I was recently asked by a colleague how one would go about writing and publishing a book. Here is my story, a few weeks away from the self publication of my first novel.
I've been very curious lately about the book publishing process. What are the steps necessary to getting writing material onto the shelves? With our continued progress on Frantic Froggy and seeing the evolution of the "Reaper" [That's my book, being designed by my super amazing company ApogeeINVENT], it's gotten me itchy to know how all that works and perhaps even apply it myself in the future.
I had those same types of questions myself as I was doing industry researching and connecting with authors for FranticFroggy. That is why I decided to write a book, which became Reaper. It is like learning a language - you never truly learn it until you immerse yourself, and I have learned so much about the process over the past ten months. I'll give you a quick rundown.
Traditional vs Self Publishing
While traditional publishing may offer a small advance and will cover the costs of editing and book design, formatting, and printing, you will also get a very small cut of the royalties. Most traditional authors get around 20% if they are lucky, and this is usually after the publishing company has recouped their investment. The traditional publishing process also requires you to seek an agent (in most cases, their are some rare exceptions where a writer will be accepted without first contracting with an agent), and you will need to create a book proposal, and even show their is an interest in your author brand before a company will consider your work.
Self-publishing, on the other hand, gives you complete control of the process, but you will also need to cover all your own costs. However, a savvy writer will be able to keep their costs down to a minimum. And with services like CreateSpace and Smashwords, and POD (print on demand), your book will appear in almost all the sames places a traditionally published book will appear. Additionally, the average amount a publishing company will spend on marketing is under $800, so most traditionally published authors do all their own marketing, anyway.
The Self Publishing process:
Write your book.
It sounds overwhelming, but once you sit down and start pounding it out, it actually went really fast for me (and this is writing late at night, in the car while picking my daughter up from preschool, and early mornings before the kiddos got up). Sometimes the most difficult part is sitting down and writing that first chapter.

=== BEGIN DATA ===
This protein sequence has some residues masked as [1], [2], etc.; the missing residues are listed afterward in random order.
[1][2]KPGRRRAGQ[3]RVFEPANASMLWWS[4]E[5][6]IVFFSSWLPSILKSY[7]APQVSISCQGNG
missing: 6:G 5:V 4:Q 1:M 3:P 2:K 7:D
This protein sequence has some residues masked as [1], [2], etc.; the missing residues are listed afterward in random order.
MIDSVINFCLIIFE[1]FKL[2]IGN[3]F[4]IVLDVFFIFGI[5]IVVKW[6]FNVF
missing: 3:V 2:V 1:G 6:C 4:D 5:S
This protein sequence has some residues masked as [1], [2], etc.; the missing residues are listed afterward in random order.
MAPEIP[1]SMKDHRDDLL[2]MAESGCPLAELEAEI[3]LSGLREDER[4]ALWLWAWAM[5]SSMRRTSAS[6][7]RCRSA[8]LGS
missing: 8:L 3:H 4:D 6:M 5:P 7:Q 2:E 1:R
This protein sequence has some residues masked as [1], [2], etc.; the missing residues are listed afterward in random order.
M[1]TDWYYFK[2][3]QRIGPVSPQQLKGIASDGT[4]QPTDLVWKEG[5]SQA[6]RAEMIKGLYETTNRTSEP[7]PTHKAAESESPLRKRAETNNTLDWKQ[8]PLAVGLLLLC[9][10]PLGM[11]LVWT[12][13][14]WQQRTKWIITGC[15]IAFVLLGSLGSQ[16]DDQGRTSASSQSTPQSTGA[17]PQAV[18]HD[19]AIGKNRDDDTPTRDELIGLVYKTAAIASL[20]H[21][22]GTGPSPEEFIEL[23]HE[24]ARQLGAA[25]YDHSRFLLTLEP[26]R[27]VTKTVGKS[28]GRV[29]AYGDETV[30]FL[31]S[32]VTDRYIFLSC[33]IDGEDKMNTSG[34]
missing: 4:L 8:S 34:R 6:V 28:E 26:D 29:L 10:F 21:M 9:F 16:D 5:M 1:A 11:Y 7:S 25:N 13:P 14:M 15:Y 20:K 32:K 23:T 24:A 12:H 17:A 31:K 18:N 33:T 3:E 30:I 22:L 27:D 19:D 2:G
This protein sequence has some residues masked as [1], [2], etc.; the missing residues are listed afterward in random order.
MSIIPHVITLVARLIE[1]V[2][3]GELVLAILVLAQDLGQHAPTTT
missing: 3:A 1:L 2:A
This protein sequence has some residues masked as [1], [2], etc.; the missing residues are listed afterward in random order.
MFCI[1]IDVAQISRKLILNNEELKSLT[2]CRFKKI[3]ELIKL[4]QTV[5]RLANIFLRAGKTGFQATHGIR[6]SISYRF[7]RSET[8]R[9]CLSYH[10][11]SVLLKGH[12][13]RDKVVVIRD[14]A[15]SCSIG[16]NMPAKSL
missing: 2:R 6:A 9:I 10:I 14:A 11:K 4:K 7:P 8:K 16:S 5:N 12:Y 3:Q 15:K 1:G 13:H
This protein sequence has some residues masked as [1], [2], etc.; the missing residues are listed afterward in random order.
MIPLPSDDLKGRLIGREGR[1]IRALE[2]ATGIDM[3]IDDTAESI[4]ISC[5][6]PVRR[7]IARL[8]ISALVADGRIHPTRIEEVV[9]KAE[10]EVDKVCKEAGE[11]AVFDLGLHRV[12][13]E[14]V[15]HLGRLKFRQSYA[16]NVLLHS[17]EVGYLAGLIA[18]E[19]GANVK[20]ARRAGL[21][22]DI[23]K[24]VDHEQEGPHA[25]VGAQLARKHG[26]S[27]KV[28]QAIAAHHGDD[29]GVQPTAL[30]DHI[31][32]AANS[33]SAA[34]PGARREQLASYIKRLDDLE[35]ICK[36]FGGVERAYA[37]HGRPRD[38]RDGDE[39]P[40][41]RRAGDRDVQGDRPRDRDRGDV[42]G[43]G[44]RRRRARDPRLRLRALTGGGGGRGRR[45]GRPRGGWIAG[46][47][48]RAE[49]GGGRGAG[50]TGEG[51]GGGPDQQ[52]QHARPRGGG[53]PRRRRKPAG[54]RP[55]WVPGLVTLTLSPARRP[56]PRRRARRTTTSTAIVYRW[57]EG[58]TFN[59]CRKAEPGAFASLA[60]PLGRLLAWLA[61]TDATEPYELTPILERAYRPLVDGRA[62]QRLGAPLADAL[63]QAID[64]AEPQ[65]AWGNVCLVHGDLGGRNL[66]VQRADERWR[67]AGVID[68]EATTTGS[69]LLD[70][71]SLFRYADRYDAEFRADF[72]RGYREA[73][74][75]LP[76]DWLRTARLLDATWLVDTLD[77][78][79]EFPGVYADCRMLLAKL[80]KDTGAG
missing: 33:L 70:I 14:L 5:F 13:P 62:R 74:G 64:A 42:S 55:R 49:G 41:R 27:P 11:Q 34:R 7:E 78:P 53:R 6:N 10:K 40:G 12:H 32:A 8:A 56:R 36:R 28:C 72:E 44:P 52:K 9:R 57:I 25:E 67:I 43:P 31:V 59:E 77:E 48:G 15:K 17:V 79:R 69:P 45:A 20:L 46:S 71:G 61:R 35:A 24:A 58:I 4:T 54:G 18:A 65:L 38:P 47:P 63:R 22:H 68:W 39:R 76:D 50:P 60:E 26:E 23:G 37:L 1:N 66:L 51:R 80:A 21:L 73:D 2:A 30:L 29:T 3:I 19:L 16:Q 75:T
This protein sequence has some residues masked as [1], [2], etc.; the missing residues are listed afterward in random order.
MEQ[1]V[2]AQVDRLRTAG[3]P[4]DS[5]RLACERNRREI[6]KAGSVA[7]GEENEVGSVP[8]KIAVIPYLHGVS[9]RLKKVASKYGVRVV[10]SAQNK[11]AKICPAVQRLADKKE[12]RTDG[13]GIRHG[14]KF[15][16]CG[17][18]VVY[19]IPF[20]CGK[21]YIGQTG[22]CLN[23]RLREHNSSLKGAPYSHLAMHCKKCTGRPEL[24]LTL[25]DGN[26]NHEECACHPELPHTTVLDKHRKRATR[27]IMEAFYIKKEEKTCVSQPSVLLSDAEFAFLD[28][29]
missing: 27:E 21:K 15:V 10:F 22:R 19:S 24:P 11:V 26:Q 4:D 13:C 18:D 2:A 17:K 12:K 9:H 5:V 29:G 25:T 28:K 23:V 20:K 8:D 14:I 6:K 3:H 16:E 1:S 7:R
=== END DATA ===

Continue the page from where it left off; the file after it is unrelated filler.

Get some feedback.
They call it "beta readers", and I found a great group on Goodreads that lets you post your book or parts of it and people read it and provide feedback. A word of caution - some of these readers are very cruel and will almost crush your dreams of publishing. You can't please everyone, so it is important to sift through the feedback. And try to find readers that actually like your genre - it helps get more accurate feedback.
Get it edited.
I am a terrible hypocrite. I always tell authors to get their book edited professionally, but I didn't do this. There will probably be some errors in my published book, but I've found the industry to be growing much more forgiving because of the amount of self-published books. I just didn't want to spend the money, but you could probably find a decent editor for $100 - $300. (A developmental edit would probably cost you more, but isn't always necessary.)
Book Cover Design.
While going through the editing process, seek our a book designer or work on designing the cover yourself (I know alot of authors that design their own covers).
Once your book and cover are completed, and you've written a really catchy book description, you can submit it for reviews (you can also do this after it is published). Publisher's Weekly and other independent reviewers will usually review indie writers.
At this time, you might want to consider setting up your marketing. Website, social media sites, whatever type of marketing you feel comfortable doing. I've heard the key to success is building a good mailing list through special offers or Facebook promotions. I haven't tried this out for myself yet.
There some different publishing platforms you can use, but CreateSpace (Amazon) is the most popular. Smashwords doesn't allow extended distribution, and I've found alot of the content on Smashwords to be junk.
It is simple to format and enter your book into CreateSpace; they offer a great step-by-step process and lots of help materials. Once you've entered everything into createspace, you can set your publishing date, choose the type of ISBN you want, select extended distribution (which will allow it to appear on other locations, such as Barnes and Noble.com), and you are now a published author!
Then the real work begins: promoting your book and building your author brand.
I recommend using the digital marketing techniques Apogee uses to promote your book: website, blog, social media, building a list using a free offer, and Amazon 99 cent promotions that you submit to sites like readfree.ly or Read Cheaply. You can do book signing events or book trade shows, but it can be difficult to recoup your expenses.
I hope you found this useful. If you have specific questions, please ask!